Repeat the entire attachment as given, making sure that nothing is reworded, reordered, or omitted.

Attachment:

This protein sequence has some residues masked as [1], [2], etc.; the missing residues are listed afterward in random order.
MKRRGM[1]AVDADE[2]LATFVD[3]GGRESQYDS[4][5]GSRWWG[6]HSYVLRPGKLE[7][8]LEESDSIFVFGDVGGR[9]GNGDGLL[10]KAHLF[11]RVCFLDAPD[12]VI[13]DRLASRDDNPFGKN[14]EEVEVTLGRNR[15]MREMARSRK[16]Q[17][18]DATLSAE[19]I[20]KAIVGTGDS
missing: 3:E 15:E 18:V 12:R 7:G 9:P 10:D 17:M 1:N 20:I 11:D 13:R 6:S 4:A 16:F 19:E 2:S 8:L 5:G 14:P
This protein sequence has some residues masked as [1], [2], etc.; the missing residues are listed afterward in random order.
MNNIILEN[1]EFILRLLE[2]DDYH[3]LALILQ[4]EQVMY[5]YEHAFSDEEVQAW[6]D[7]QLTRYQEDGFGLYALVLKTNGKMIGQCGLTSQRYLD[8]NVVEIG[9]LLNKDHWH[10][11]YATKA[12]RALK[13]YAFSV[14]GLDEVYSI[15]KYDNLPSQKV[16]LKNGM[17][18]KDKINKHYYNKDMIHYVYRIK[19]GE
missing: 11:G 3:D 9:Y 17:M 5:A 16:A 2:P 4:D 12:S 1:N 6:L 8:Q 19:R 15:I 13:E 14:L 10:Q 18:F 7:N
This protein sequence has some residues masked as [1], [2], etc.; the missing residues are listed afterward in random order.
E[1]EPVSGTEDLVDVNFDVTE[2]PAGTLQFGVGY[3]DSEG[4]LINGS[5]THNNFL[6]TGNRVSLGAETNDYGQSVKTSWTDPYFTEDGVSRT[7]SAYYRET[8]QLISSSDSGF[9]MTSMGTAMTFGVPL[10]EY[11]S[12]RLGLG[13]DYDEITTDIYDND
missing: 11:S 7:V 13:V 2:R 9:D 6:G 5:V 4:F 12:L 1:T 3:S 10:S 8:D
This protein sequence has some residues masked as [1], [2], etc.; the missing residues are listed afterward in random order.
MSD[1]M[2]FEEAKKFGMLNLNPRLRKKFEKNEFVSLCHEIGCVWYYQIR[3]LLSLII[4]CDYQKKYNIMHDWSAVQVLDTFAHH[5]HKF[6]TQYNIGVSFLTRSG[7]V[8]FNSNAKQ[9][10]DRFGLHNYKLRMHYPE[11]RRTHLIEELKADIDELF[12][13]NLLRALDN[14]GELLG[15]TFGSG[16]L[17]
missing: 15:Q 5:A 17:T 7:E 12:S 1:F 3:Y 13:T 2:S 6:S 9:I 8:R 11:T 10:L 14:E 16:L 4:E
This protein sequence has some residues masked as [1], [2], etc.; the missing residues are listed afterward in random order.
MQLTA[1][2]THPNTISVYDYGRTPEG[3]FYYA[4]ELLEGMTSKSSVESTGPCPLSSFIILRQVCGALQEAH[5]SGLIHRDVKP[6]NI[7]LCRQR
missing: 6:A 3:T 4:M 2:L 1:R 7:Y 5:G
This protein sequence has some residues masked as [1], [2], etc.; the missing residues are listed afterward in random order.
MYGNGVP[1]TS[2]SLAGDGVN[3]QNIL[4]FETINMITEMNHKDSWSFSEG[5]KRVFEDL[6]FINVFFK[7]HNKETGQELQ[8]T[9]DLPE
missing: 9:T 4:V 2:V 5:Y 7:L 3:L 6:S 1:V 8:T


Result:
This protein sequence has some residues masked as [1], [2], etc.; the missing residues are listed afterward in random order.
MKRRGM[1]AVDADE[2]LATFVD[3]GGRESQYDS[4][5]GSRWWG[6]HSYVLRPGKLE[7][8]LEESDSIFVFGDVGGR[9]GNGDGLL[10]KAHLF[11]RVCFLDAPD[12]VI[13]DRLASRDDNPFGKN[14]EEVEVTLGRNR[15]MREMARSRK[16]Q[17][18]DATLSAE[19]I[20]KAIVGTGDS
missing: 3:E 15:E 18:V 12:R 7:G 9:P 10:D 17:M 1:N 20:I 11:D 13:R 6:S 4:A 16:F 19:E 2:S 8:L 5:G 14:P
This protein sequence has some residues masked as [1], [2], etc.; the missing residues are listed afterward in random order.
MNNIILEN[1]EFILRLLE[2]DDYH[3]LALILQ[4]EQVMY[5]YEHAFSDEEVQAW[6]D[7]QLTRYQEDGFGLYALVLKTNGKMIGQCGLTSQRYLD[8]NVVEIG[9]LLNKDHWH[10][11]YATKA[12]RALK[13]YAFSV[14]GLDEVYSI[15]KYDNLPSQKV[16]LKNGM[17][18]KDKINKHYYNKDMIHYVYRIK[19]GE
missing: 11:G 3:D 9:Y 17:M 5:A 16:A 2:P 4:D 12:S 1:N 6:L 8:Q 19:R 15:I 13:E 14:L 10:Q 18:F 7:N
This protein sequence has some residues masked as [1], [2], etc.; the missing residues are listed afterward in random order.
E[1]EPVSGTEDLVDVNFDVTE[2]PAGTLQFGVGY[3]DSEG[4]LINGS[5]THNNFL[6]TGNRVSLGAETNDYGQSVKTSWTDPYFTEDGVSRT[7]SAYYRET[8]QLISSSDSGF[9]MTSMGTAMTFGVPL[10]EY[11]S[12]RLGLG[13]DYDEITTDIYDND
missing: 11:S 7:V 13:V 2:R 9:D 6:G 5:V 4:F 12:L 1:T 3:S 10:S 8:D
This protein sequence has some residues masked as [1], [2], etc.; the missing residues are listed afterward in random order.
MSD[1]M[2]FEEAKKFGMLNLNPRLRKKFEKNEFVSLCHEIGCVWYYQIR[3]LLSLII[4]CDYQKKYNIMHDWSAVQVLDTFAHH[5]HKF[6]TQYNIGVSFLTRSG[7]V[8]FNSNAKQ[9][10]DRFGLHNYKLRMHYPE[11]RRTHLIEELKADIDELF[12][13]NLLRALDN[14]GELLG[15]TFGSG[16]L[17]
missing: 15:Q 5:A 17:T 7:E 12:S 1:F 3:Y 13:T 2:S 6:S 9:I 8:R 11:T 10:L 14:E 16:L 4:E
This protein sequence has some residues masked as [1], [2], etc.; the missing residues are listed afterward in random order.
MQLTA[1][2]THPNTISVYDYGRTPEG[3]FYYA[4]ELLEGMTSKSSVESTGPCPLSSFIILRQVCGALQEAH[5]SGLIHRDVKP[6]NI[7]LCRQR
missing: 6:A 3:T 4:M 2:L 1:R 7:Y 5:G
This protein sequence has some residues masked as [1], [2], etc.; the missing residues are listed afterward in random order.
MYGNGVP[1]TS[2]SLAGDGVN[3]QNIL[4]FETINMITEMNHKDSWSFSEG[5]KRVFEDL[6]FINVFFK[7]HNKETGQELQ[8]T[9]DLPE
missing: 9:T 4:V 2:V 5:Y 7:L 3:L 6:S 1:V 8:T